Turning a blind eye and a deaf ear

I have always been fascinated with books and the stories held within them. When I am reading I become immersed in the tale and the world around me disappears. All too often my mother, who was a writer and a great lover of books herself, would suddenly jar me away from my fantasy saying “I know you can hear me, but you aren’t listening.”

Jesus could have very well said those exact words to the Jews who heard him but refused to listen to what he had to say. When Jesus spoke, they often failed to listen. Instead, they spoke among themselves, questioning who he was and who he thought he was. To them he was the son of a simple carpenter and his wife, and he should know his place. It was not acceptable for him to be anything more than that of his father.

We all have a tendency to hear without listening. It is human nature to judge others based on our own experience and biases and the immediacy of the moment. We hear, we decide, we judge, case closed. To truly listen, to try to understand, takes a certain degree of effort on our part and within our busy lives there is simply no time.

How many of us have passed someone on the street, threadbare and unkempt, and looked the other way or crossed the street to avoid being touched by someone less fortunate.  St. Paul tells us that “The eye has not seen, and the ear has not heard, nor has it entered into the heart of man, what things God has prepared for those who love him” [1 Cor 2:9]. If we are honest with ourselves we do not see or hear Jesus in the stranger. To someone we know well we might say “she is an angel of God” or “he is such a kind, generous soul” but we never would speak of the stranger or the poor or the hungry in such a way. Rather, our thoughts turn to judgment, telling ourselves that it is their fault that they are who or what they are.

We have eyes but do not see and ears but do not hear. We close our eyes and stopper our ears but seldom do we shut our mouths. We surround ourselves with noise, often of our own making, to keep us from listening, from seeing, from feeling, from understanding. And as long as we continue to do so we will never hear the voice of God, never feel His presence, never see Jesus in the stranger.

Deacon Chuck

About the author: Deacon Chuck

Deacon Chuck was ordained into the permanent diaconate on September 17, 2011, in the ministry of service to the Diocese of Reno and assigned to St. Albert the Great Catholic Community. He currently serves as the parish bulletin editor and website administrator. Deacon Chuck continues to serve the parish of Saint Albert the Great Catholic Community of the Diocese of Reno, Nevada. He is the Director of Adult Faith Formation and Homebound Ministries for the parish, conducts frequent adult faith formation workshops, and is a regular homilist. He currently serves as the bulletin editor for the parish bulletin. He writes a weekly column intended to encompass a broad landscape of thoughts and ideas on matters of theology, faith, morals, teachings of the magisterium and the Catholic Church; they are meant to illuminate, illustrate, and catechize the readers and now number more than 230 articles. His latest endeavor is "Colloqui: A journal for restless minds", a weekly journal of about 8 pages similar in content to bulletin reflections. All his reflections, homilies, commentaries, and Colloqui are posted and can be found on his website: http://deaconscorner.org. Comments are always welcome and appreciated. He is the author of two books: "The Voices of God: hearing God in the silence" which offers the reader insights into how to hear God’s voice through all of the noise that surrounds us; and "Echoes of Love: Effervescent Memories" which through a combination of prose and verse provides the reader with a wonderful journey on the way to discovering forever love. He regularly speaks to groups of all ages and size and would welcome the opportunity to speak to your group.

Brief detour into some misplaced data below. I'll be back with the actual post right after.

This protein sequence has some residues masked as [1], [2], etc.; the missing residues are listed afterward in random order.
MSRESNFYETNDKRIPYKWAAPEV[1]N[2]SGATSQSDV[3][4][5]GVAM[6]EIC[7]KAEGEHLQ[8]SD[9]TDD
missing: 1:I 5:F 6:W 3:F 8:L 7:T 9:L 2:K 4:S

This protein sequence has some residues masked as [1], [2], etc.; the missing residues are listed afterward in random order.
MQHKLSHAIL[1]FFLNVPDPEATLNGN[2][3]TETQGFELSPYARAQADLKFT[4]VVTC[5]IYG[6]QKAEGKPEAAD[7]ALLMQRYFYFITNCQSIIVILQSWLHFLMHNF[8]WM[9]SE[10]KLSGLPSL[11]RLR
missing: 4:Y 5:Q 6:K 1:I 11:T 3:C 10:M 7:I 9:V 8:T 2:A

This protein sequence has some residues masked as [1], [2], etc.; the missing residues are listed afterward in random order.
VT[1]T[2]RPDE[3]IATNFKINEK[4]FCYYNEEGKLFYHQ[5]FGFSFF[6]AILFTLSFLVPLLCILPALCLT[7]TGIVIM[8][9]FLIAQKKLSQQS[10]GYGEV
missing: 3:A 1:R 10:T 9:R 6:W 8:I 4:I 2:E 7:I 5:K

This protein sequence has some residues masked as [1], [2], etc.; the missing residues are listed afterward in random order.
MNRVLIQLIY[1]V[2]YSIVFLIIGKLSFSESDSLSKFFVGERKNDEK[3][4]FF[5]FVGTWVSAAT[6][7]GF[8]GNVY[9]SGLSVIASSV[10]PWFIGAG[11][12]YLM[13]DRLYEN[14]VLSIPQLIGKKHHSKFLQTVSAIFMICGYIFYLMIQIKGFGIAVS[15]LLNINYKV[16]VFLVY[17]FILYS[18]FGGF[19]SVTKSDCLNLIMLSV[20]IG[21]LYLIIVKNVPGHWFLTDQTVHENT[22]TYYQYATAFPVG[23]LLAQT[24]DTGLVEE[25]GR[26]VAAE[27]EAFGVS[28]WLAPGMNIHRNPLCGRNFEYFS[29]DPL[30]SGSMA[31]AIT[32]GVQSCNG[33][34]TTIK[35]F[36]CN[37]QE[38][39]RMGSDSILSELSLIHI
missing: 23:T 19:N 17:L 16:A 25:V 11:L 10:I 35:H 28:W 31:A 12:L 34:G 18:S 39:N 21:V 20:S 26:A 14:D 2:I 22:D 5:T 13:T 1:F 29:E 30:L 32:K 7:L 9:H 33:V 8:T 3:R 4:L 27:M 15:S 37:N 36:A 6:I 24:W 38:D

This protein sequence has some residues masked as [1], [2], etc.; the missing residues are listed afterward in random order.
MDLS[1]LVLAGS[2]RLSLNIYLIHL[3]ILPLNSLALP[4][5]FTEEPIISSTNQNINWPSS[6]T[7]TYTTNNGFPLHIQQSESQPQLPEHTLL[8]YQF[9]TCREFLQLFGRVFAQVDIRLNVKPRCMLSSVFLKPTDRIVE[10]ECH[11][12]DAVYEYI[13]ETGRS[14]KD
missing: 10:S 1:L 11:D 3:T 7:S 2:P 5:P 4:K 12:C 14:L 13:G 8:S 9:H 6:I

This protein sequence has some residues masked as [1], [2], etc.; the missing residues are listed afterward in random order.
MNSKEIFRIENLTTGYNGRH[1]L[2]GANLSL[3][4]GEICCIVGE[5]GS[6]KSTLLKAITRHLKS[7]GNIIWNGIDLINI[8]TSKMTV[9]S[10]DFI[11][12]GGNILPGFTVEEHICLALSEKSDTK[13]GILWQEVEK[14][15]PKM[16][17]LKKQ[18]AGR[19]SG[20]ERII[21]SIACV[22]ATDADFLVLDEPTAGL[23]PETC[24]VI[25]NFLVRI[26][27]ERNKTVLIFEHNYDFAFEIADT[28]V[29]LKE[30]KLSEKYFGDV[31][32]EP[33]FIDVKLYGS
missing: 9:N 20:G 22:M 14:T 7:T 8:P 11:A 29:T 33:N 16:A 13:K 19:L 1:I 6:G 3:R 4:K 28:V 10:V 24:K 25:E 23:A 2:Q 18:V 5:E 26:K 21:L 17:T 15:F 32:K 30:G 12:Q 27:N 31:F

Leave a Reply

Your email address will not be published. Required fields are marked *

This site uses Akismet to reduce spam. Learn how your comment data is processed.